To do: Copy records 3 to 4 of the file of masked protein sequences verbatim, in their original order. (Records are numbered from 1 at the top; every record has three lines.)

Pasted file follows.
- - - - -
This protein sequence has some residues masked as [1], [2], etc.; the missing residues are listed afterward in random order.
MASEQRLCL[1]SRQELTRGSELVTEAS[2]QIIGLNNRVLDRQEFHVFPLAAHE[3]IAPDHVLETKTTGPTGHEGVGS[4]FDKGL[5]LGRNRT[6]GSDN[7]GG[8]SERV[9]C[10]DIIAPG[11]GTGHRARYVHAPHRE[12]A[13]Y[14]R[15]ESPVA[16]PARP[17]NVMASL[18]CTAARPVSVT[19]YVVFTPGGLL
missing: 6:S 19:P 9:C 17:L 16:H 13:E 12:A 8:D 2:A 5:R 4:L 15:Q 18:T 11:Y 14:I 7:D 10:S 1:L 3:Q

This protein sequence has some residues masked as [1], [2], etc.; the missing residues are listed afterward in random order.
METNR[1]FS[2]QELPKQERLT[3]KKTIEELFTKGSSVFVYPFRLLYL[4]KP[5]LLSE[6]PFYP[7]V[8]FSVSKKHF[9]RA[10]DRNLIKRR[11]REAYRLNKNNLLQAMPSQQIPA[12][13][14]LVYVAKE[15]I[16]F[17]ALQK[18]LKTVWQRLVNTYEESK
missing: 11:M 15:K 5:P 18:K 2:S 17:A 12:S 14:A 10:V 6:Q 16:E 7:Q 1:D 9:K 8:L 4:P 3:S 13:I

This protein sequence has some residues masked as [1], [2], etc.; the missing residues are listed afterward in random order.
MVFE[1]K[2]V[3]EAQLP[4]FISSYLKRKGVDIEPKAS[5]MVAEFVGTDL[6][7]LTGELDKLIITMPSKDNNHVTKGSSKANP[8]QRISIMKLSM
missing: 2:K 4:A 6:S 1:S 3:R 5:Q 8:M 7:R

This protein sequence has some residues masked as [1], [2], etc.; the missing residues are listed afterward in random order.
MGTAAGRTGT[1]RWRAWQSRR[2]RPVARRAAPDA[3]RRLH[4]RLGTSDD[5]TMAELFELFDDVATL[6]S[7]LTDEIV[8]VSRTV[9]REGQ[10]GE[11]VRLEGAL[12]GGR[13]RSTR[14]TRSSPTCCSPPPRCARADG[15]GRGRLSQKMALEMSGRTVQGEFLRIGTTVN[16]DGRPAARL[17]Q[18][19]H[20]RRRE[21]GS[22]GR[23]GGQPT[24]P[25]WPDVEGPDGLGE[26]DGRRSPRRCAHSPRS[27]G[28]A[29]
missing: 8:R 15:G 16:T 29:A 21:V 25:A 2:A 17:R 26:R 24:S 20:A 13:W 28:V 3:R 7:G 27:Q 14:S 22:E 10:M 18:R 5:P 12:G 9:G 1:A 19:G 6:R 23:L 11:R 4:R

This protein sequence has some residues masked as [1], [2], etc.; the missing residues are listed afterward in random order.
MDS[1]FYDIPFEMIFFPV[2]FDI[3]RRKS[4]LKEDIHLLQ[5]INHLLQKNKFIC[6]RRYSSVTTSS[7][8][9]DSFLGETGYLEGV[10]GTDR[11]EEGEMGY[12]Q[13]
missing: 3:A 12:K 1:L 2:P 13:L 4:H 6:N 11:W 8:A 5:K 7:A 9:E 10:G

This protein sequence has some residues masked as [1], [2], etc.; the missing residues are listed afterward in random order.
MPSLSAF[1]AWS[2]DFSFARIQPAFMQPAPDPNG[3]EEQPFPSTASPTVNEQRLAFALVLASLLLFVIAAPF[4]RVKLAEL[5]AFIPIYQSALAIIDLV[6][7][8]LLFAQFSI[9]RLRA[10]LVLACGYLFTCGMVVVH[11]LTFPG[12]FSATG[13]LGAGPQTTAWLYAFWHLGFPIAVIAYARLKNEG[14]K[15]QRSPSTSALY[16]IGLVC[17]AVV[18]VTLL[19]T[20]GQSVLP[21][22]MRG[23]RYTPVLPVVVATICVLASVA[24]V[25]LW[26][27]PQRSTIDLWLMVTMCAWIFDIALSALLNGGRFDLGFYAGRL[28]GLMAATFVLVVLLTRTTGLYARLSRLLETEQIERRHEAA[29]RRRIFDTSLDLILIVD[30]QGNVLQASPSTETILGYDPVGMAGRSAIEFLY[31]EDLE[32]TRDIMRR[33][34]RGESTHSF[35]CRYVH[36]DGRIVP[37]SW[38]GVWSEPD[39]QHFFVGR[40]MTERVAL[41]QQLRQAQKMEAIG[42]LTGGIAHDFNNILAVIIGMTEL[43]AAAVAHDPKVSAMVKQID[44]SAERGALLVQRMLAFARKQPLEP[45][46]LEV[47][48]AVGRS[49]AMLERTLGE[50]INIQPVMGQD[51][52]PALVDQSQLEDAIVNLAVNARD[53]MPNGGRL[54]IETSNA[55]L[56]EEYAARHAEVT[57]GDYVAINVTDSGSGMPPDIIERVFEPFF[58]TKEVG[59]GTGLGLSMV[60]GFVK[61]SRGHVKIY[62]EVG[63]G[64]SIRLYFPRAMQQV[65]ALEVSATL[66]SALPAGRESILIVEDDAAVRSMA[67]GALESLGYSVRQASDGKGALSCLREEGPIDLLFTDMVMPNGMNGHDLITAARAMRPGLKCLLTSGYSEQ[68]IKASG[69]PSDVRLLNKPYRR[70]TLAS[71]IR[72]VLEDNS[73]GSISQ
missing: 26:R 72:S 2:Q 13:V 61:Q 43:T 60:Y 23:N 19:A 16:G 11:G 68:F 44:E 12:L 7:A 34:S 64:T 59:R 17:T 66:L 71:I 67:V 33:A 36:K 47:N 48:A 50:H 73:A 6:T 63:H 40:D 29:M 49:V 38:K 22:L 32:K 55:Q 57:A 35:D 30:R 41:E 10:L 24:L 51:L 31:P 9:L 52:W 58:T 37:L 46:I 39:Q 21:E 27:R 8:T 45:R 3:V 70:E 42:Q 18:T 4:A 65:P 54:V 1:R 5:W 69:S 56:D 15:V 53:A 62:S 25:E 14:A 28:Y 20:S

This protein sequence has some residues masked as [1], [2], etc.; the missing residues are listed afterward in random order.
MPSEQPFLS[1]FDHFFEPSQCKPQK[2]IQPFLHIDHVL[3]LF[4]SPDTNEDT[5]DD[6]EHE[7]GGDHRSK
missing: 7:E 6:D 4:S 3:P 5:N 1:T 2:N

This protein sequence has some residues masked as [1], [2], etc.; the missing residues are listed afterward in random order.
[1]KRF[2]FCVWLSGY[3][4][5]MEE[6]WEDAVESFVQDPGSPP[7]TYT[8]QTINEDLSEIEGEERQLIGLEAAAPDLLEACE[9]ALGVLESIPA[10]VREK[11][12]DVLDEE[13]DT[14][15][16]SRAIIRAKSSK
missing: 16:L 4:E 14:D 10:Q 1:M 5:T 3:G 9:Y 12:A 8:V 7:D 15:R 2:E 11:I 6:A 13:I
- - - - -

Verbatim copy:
This protein sequence has some residues masked as [1], [2], etc.; the missing residues are listed afterward in random order.
MVFE[1]K[2]V[3]EAQLP[4]FISSYLKRKGVDIEPKAS[5]MVAEFVGTDL[6][7]LTGELDKLIITMPSKDNNHVTKGSSKANP[8]QRISIMKLSM
missing: 2:K 4:A 6:S 1:S 3:R 5:Q 8:M 7:R

This protein sequence has some residues masked as [1], [2], etc.; the missing residues are listed afterward in random order.
MGTAAGRTGT[1]RWRAWQSRR[2]RPVARRAAPDA[3]RRLH[4]RLGTSDD[5]TMAELFELFDDVATL[6]S[7]LTDEIV[8]VSRTV[9]REGQ[10]GE[11]VRLEGAL[12]GGR[13]RSTR[14]TRSSPTCCSPPPRCARADG[15]GRGRLSQKMALEMSGRTVQGEFLRIGTTVN[16]DGRPAARL[17]Q[18][19]H[20]RRRE[21]GS[22]GR[23]GGQPT[24]P[25]WPDVEGPDGLGE[26]DGRRSPRRCAHSPRS[27]G[28]A[29]
missing: 8:R 15:G 16:T 29:A 21:V 25:A 2:A 17:R 26:R 24:S 20:A 13:W 28:V 3:R 7:G 27:Q 14:S 22:E 10:M 18:R 5:P 12:G 9:G 1:A 19:G 6:R 23:L 11:R 4:R